Russian President Vladimir Putin said yesterday that his intelligence service had warned the Bush administration before the U.S. invasion of Iraq that Saddam Hussein's government was planning attacks against U.S. targets both inside and outside the country.
Putin, who opposed Bush's decision to go to war in Iraq, did not go into detail about the information that was forwarded, and said Russia had no evidence that Hussein was involved in any attacks.
"After Sept. 11, 2001, and before the start of the military operation in Iraq, the Russian special services, the intelligence service, received information that officials from Saddam's regime were preparing terrorist attacks in the United States and outside it against the U.S. military and other interests," Putin said, according to RIA Novosti, the Russian news agency. "American President George Bush had an opportunity to personally thank the head of one of the Russian special services for this information, which he regarded as very important," the Russian president told an interviewer while in Astana, capital of Kazakhstan.
A senior U.S. intelligence official said yesterday that Russia has provided helpful information in the war on terrorism, but that he was "not aware of any specific threat information we were told" about Iraqi activities before the March 2003 invasion.
Putin's statement came as Bush, Vice President Cheney and other administration officials are defending their statements -- made before the war and as recently as this week -- that Hussein's government had a relationship with Osama bin Laden's al Qaeda organization. Earlier this week, the staff of the commission investigating the Sept. 11, 2001, attacks said there were contacts between Iraq and al Qaeda, "but they do not appear to have resulted in a collaborative relationship."
The question of Hussein's role in terrorism beyond Iraq's borders has become a sensitive issue for the Bush administration. The allegation that Hussein's Iraq possessed chemical and biological weapons, and the concern that it would give them to al Qaeda, were among the chief justifications cited by the administration for attacking Iraq. At the White House yesterday, National Security Council spokesman Sean McCormack said he would not comment on Putin's statement because it involves intelligence matters.
In January and February 2003, as U.S. and coalition forces massed in Kuwait and the Persian Gulf area, the Bush administration asked countries including Russia to keep close surveillance on Iraq intelligence officers in their countries to make certain they were not preparing terrorist attacks against U.S. facilities. The warning was based on what had occurred in 1991, when Iraqi intelligence attempted attacks on U.S. embassies in Indonesia and elsewhere as the Persian Gulf War began.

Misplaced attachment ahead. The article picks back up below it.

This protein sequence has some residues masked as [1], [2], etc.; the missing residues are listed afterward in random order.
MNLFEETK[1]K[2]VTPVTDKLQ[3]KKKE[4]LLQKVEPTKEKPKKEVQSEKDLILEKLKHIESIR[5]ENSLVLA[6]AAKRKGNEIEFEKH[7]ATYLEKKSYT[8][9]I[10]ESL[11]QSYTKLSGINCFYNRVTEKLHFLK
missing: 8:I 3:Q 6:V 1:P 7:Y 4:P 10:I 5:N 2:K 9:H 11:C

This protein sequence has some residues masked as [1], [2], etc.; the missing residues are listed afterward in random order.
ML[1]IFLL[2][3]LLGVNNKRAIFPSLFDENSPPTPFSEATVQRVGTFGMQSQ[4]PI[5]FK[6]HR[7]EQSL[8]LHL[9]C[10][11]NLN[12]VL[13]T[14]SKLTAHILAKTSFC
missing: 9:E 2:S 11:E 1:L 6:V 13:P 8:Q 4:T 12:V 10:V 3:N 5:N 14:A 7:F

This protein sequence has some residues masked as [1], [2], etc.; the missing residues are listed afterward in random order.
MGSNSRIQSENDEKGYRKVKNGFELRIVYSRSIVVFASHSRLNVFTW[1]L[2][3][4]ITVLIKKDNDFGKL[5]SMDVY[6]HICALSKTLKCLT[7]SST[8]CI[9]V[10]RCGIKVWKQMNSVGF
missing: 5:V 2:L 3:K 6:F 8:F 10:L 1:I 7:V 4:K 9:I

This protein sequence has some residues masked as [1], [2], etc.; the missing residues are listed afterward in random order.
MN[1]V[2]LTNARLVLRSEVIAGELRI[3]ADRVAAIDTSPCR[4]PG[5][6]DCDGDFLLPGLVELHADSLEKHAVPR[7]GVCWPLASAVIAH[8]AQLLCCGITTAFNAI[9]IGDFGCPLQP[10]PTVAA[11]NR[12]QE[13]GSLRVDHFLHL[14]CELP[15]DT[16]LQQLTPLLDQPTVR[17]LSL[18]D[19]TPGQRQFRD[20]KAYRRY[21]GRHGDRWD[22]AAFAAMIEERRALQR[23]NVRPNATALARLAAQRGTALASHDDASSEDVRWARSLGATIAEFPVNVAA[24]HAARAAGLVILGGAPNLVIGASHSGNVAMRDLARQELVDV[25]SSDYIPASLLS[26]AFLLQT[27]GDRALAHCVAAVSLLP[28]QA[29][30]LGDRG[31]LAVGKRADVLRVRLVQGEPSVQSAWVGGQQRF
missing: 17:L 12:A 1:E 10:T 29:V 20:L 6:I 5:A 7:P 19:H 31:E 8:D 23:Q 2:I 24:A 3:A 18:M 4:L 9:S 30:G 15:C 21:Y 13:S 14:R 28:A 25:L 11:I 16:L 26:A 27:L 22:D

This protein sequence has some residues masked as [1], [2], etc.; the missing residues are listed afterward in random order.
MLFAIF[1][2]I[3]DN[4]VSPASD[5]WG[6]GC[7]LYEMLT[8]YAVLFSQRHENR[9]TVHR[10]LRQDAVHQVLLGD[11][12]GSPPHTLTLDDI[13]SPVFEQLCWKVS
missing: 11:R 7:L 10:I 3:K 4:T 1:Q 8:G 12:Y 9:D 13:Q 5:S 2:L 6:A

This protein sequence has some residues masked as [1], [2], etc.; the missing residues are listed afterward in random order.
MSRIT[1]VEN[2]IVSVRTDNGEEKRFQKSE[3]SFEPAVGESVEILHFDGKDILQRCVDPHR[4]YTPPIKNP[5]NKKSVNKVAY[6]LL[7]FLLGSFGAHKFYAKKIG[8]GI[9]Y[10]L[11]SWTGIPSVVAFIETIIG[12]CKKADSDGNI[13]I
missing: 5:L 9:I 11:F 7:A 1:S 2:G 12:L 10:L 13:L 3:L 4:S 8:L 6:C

Administration officials last year said their requests resulted in intelligence from countries across the Middle East and Europe, as well as in parts of Asia and Africa where Iraqis or anti-Western terrorist groups were believed to be active. The intelligence-gathering operation was not in response to specific threats but was based on U.S. estimates that Hussein might respond to a U.S. invasion by ordering attacks against U.S. targets in the United States or in other countries.
Also immediately before the war, the FBI searched for several thousand illegal Iraqi immigrants who had disappeared while visiting the United States, officials said. Although most Iraqi immigrants were viewed as being sympathetic to the United States, authorities feared some could have been Iraqi agents or allies of terrorist groups.
After the March 19, 2003, invasion, authorities in Yemen and Jordan broke up plots by Iraqis who were preparing to bomb Western targets in those nations, and U.S. intelligence warned 10 other countries that small groups of Iraqi intelligence agents were readying similar attacks against Americans and other Westerners, according to U.S. government officials.
In his interview yesterday, Putin said: "It is one thing to have information that Hussein's regime was preparing acts of terrorism -- we did have this information, and we handed it over. . . . But we did not have information that they were involved in any terrorist acts whatsoever and, after all, these are two different things."
Two years ago, in an interview with British documentary makers after the Sept. 11, 2001, attacks, Putin said he had personally warned Bush a day or two before the assaults that some kind of terrorist operation seemed to be in the works.
In that interview, as in his latest one, Putin did not specify where or when an attack was to have taken place. U.S. officials have said that the information provided by the Russians was not detailed enough for action to be taken.
Correspondent Peter Baker in Moscow contributed to this report.